The Power of Becoming a Visible Expert

becoming a visible expertHere’s something everyone intuitively understands.

If you create a strong presence in your market and become recognized for your expertise, you’ve got a platform for growth.

What’s less obvious is how to create that platform.

I just read the newly released report, Visible Expert Research Study: Management Consulting Edition, by researchers at Hinge that sheds light on how consultants can create a platform for growth.

The Hinge Research Institute studied more than 530 professional services firms to understand consultants’ challenges and their top marketing priorities. The results point the way for firms that want to grow.

The Hinge Research Institute studied more than 530 professional services firms to understand consultants’ challenges and their top marketing priorities.

The study focuses on what Hinge researchers call “visible experts.” These are people with high market “visibility and acknowledged expertise who can command influence within a specific target audience.”

The report outlines the impact of visible experts on a consulting practice, how buyers find them, what tools they use to raise their market visibility, and how consultants can accelerate their progress to becoming a visible expert.

Three of the report findings stand out.

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Want to Sell Your Consulting Practice?

how to sell your consulting firm

If you are hoping to sell your consulting firm, either now or in the future, it’s important to understand how the size of your firm can impact your ability to sell it.

This guest post by Tony Rice, founding Partner of Equiteq, shares his insight and research on why the size of a firm matters when an owner wants to sell it.

Equiteq, a leading Mergers and Acquisitions (M&A) advisor for consulting firms, helps firm owners grow profits, revenues, and equity value. They also guide firm owners through the process of selling their firms for maximum value.

Does Firm Size Matter?

How large or small should your firm be before you sell it? Mostly, that depends on the result you’re hoping to achieve with the sale.

Firm size does not equal value.

For example, you don’t want to grow your business to a level that could make your firm less attractive to buyers. Nor do you want to live with the false hope that your <$1m practice will sell easily.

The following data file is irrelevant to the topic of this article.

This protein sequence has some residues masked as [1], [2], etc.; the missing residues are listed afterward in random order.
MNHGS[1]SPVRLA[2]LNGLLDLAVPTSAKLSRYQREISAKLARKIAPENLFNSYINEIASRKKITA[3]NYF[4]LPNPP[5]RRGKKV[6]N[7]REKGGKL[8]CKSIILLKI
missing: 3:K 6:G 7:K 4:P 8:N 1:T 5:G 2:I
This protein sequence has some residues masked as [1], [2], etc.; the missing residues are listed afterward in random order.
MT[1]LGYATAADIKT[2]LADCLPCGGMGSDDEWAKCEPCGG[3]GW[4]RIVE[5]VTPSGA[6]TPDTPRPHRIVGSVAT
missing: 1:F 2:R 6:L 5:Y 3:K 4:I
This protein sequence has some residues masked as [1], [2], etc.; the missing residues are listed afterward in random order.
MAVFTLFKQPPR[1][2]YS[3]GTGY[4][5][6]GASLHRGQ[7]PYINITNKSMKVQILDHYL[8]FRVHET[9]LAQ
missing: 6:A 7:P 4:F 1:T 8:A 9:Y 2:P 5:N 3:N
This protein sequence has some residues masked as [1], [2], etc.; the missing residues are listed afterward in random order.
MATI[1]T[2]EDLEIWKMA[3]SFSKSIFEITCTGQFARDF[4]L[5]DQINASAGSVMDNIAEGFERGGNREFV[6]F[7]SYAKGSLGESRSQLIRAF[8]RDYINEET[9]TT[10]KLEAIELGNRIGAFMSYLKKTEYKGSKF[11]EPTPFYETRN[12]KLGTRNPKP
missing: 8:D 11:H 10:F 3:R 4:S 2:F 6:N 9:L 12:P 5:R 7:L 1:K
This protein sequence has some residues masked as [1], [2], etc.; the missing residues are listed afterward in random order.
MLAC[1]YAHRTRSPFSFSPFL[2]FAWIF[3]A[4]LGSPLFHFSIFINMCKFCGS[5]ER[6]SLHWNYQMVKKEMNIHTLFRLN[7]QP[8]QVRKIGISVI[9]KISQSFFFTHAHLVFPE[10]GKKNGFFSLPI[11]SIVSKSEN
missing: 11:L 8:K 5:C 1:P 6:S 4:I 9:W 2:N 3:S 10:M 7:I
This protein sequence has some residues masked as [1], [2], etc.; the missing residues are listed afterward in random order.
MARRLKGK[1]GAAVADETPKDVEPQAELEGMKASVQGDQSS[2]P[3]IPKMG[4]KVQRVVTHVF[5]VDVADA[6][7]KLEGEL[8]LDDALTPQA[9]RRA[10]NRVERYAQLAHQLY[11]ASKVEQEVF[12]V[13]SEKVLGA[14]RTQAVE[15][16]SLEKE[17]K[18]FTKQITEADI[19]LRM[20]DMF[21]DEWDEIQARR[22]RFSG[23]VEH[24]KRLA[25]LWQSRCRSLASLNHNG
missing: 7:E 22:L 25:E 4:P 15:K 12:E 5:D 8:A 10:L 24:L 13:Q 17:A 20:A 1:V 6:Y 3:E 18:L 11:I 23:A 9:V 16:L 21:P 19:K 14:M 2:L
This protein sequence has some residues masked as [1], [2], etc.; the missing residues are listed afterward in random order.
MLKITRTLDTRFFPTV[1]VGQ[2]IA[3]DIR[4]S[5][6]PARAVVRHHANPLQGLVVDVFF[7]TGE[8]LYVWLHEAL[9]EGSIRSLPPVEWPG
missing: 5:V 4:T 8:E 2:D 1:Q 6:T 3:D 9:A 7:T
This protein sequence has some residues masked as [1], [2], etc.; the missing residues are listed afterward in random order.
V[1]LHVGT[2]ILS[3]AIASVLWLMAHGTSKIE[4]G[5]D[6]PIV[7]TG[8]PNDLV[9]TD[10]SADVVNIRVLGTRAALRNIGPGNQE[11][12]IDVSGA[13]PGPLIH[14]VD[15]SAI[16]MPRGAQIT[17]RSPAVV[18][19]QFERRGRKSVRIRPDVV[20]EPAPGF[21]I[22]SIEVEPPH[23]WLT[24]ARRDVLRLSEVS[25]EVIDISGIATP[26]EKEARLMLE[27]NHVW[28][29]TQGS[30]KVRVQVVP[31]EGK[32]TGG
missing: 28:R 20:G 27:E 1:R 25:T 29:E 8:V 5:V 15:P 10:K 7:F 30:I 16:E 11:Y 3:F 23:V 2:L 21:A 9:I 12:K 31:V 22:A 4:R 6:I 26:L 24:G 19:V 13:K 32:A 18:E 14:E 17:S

Firm size does matter, and it is an important variable (among many) in preparing your firm for sale.

There isn’t one answer about the importance of firm size to a sale, but it is possible to consider the question from different market perspectives.

Does Consulting Firm Size Matter to the M&A Market?

No.

As you can see from the chart below (from our 2014 Consulting Sector M&A Report), firms of all sizes sell. The chart is based on the value of the deal, not the annual revenue of the acquisition.

consulting firm sales and acquisitions

However, based on the way valuation multiples in the consulting sector work, it is a reasonable assumption to make that valuation roughly equals revenue.

If you consider firms smaller than $5m to be “very small,” about 40% of the market volume is in this size category.

If you consider firms bigger than $30m to be “mid-market to big,” then only about 20% of the market volume happens above that threshold.

However, there is a caveat. For small firms, it’s often the case that money doesn’t actually change hands.

The probability of selling a sub $5m to serious buyers with cash up front is low, unless your firm has significant assets a bigger buyer can leverage.

In the small-firm part of the market, it is more likely that a merger is taking place, not a sale for cash. In instances where cash is involved, buyers would be more likely to offer a relatively small proportion of the sale price up front.